The lark and the pomegranate tree | Nal'ibali
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The lark and the pomegranate tree


Michael Rice


Alzette Prins

Every morning, just as the sun was beginning to rise, a little lark flew from its nest, perched on a branch of a pomegranate tree, stretched its wings, lifted its head and began to sing the most beautiful song to welcome the morning light.

Lark and Pomegranate tree_higher res_

One morning, just as the bird had finished singing, it looked down and saw a large, ripe pomegranate lying on the ground. The pomegranate must have split open when it hit the ground, for its bright seeds lay scattered about like rich red rubies glinting in the sun.

The lark flew down and began to peck the juicy seeds. As it lifted its head to sing its delight at finding such a delicious meal, one of the pomegranate seeds got stuck in its throat. The lark got such a fright that it flew up into the morning sky.

High in the sky, with a cough and a sneeze, the lark spat out the seed. The seed fell to the earth where it landed on a rock on the side of a mountain.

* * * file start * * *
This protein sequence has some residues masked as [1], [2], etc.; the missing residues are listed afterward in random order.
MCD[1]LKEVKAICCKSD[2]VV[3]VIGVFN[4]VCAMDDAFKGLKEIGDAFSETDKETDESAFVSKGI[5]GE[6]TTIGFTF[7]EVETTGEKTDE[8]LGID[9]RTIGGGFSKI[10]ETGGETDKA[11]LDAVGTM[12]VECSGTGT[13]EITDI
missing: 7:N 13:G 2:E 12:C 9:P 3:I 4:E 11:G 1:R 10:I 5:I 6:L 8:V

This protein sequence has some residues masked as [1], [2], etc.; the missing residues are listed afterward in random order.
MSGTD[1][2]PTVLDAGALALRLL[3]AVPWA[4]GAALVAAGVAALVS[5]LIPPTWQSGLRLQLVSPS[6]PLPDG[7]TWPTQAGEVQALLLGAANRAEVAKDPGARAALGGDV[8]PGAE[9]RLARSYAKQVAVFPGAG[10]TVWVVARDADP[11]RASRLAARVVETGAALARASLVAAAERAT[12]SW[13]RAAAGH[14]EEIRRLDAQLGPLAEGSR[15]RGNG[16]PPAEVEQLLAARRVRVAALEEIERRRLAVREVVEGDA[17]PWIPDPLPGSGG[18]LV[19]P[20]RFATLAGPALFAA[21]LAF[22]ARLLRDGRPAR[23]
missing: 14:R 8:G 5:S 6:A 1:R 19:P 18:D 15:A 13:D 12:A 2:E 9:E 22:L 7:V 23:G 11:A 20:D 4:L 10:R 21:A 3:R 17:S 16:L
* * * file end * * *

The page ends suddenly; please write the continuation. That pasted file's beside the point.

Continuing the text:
The lark flew away unharmed, but the seed lay wedged in a crevice in the rock. It lay there for a many years before it began to sprout. There was no soil for it to grow in, and it was only watered once in a while by a passing shower.

Then one day, after a thunderstorm, the seed began to send out tiny, tender shoots, searching for anything to help it grow. After a long time it managed to get a good grip in the crevices of the rock, and then nothing could shift it.

Time passed. The seasons followed one upon the other. The delicate shoots gradually became roots strong enough to reach deeper and deeper into the cracks and crevices, eventually splitting the rock into pieces, while its branches reached for the sky.

And so the tree grew.

Birds nested in its branches and fed on its fruit − which fell to the ground or was scattered over the earth to fall where it may and wait for the rain to soften the ground upon which it lay.